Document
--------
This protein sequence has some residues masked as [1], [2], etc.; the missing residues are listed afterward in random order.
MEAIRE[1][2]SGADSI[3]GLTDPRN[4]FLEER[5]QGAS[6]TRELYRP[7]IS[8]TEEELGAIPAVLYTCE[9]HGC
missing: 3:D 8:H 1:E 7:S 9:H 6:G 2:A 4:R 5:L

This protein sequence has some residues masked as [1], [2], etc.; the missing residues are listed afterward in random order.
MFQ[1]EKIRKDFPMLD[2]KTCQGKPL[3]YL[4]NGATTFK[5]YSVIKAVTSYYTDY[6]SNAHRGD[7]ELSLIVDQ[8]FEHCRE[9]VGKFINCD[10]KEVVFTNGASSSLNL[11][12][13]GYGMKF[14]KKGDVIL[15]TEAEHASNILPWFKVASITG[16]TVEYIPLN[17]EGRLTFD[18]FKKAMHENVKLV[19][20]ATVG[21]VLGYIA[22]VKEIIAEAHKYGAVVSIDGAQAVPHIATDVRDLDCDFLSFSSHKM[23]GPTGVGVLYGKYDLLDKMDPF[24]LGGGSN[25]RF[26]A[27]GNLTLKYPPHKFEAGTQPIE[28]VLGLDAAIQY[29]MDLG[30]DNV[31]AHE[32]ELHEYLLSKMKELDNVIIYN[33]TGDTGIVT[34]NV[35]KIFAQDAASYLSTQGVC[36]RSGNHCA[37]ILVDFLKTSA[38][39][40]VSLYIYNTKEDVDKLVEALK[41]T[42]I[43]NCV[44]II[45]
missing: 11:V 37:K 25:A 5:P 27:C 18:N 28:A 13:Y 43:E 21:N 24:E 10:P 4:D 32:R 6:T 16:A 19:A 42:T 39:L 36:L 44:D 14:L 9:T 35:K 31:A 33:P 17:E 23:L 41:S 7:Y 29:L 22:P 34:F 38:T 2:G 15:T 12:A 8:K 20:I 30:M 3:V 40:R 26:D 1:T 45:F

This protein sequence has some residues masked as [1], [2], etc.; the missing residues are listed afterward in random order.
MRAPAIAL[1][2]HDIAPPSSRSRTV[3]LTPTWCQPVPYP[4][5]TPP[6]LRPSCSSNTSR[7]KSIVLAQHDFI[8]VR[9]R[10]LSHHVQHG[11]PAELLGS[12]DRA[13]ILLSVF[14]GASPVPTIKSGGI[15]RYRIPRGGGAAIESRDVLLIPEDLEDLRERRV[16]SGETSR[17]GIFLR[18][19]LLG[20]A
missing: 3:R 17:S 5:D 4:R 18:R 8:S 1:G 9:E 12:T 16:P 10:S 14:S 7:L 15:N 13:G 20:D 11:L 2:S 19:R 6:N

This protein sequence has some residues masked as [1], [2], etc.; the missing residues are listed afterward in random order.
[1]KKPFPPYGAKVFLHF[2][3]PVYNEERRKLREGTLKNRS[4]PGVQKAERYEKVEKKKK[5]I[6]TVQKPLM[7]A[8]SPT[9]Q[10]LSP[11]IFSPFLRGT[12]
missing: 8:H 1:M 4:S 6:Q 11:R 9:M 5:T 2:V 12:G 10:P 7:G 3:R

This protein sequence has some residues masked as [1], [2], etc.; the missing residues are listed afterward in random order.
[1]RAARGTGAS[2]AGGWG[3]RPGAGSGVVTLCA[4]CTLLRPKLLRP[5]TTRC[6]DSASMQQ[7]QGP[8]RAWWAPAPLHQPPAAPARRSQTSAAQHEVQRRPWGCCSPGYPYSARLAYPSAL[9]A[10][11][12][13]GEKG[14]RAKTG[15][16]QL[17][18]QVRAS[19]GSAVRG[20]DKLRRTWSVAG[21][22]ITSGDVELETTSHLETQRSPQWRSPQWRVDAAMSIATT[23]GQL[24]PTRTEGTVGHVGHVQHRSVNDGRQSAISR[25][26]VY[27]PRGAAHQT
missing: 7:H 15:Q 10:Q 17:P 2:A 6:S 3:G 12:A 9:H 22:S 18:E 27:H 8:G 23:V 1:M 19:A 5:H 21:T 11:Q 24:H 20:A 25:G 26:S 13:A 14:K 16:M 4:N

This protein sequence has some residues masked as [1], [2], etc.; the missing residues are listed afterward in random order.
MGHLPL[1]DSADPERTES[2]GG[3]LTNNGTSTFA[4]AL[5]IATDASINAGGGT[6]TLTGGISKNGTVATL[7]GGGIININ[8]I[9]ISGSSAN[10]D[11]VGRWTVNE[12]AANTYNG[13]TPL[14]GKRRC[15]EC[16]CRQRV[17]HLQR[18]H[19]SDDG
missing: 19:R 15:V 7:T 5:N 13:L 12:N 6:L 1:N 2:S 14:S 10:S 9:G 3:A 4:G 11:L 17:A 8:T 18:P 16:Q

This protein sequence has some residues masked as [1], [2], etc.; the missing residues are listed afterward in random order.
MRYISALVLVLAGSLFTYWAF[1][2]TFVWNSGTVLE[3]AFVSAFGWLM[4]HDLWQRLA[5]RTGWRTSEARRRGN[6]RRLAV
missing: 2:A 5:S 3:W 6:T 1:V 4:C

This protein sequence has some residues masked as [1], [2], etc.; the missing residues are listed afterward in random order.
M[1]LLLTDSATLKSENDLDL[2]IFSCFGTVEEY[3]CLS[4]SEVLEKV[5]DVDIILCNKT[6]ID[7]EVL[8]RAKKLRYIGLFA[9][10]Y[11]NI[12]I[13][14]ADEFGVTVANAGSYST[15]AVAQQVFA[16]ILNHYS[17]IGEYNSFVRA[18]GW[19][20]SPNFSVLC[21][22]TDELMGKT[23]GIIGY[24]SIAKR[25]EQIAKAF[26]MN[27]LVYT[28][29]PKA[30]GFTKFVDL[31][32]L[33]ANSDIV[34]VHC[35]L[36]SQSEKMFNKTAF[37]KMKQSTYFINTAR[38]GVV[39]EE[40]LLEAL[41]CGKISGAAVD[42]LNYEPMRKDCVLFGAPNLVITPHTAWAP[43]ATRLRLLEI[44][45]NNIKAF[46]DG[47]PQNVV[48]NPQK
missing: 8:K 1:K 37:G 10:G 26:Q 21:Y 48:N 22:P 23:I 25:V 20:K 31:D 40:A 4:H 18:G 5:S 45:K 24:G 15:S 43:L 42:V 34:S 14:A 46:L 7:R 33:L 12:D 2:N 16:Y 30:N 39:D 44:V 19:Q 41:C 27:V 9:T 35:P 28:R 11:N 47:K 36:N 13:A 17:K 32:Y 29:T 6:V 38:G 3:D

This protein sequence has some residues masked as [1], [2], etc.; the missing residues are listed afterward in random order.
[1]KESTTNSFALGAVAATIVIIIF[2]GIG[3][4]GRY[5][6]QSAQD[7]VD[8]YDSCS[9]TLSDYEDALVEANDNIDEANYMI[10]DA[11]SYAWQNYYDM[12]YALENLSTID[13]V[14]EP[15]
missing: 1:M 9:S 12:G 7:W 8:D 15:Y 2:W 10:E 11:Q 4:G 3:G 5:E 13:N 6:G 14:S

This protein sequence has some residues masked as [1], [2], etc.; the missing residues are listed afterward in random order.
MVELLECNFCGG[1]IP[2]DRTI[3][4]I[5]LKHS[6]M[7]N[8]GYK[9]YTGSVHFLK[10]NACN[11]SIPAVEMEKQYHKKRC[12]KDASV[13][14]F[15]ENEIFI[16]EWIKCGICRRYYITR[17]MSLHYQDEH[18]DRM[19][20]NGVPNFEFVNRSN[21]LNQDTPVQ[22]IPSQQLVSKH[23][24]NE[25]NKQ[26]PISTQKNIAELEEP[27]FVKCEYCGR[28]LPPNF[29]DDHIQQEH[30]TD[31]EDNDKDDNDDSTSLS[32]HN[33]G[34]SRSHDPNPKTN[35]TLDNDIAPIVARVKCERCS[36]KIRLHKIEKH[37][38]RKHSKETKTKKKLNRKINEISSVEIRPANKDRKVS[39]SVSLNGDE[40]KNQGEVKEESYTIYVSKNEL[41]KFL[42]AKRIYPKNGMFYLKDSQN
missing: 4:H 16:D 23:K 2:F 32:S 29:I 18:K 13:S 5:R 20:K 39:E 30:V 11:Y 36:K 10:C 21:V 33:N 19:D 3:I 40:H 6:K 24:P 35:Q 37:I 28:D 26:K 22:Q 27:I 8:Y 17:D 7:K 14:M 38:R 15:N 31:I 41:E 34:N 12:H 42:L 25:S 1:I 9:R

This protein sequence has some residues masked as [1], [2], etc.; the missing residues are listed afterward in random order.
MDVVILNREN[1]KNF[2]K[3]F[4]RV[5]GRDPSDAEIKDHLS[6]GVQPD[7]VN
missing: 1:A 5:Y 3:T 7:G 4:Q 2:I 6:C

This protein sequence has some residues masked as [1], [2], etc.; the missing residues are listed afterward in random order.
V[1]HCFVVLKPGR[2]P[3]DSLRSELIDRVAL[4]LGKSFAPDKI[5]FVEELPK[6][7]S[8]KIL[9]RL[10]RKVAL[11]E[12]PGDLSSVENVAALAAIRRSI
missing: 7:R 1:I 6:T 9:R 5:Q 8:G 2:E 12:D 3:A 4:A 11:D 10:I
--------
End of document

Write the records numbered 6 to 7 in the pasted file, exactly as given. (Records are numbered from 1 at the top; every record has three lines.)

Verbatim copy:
This protein sequence has some residues masked as [1], [2], etc.; the missing residues are listed afterward in random order.
MGHLPL[1]DSADPERTES[2]GG[3]LTNNGTSTFA[4]AL[5]IATDASINAGGGT[6]TLTGGISKNGTVATL[7]GGGIININ[8]I[9]ISGSSAN[10]D[11]VGRWTVNE[12]AANTYNG[13]TPL[14]GKRRC[15]EC[16]CRQRV[17]HLQR[18]H[19]SDDG
missing: 19:R 15:V 7:T 5:N 13:L 12:N 6:L 1:N 2:S 14:S 10:S 9:G 3:A 4:G 11:L 17:A 8:T 18:P 16:Q

This protein sequence has some residues masked as [1], [2], etc.; the missing residues are listed afterward in random order.
MRYISALVLVLAGSLFTYWAF[1][2]TFVWNSGTVLE[3]AFVSAFGWLM[4]HDLWQRLA[5]RTGWRTSEARRRGN[6]RRLAV
missing: 2:A 5:S 3:W 6:T 1:V 4:C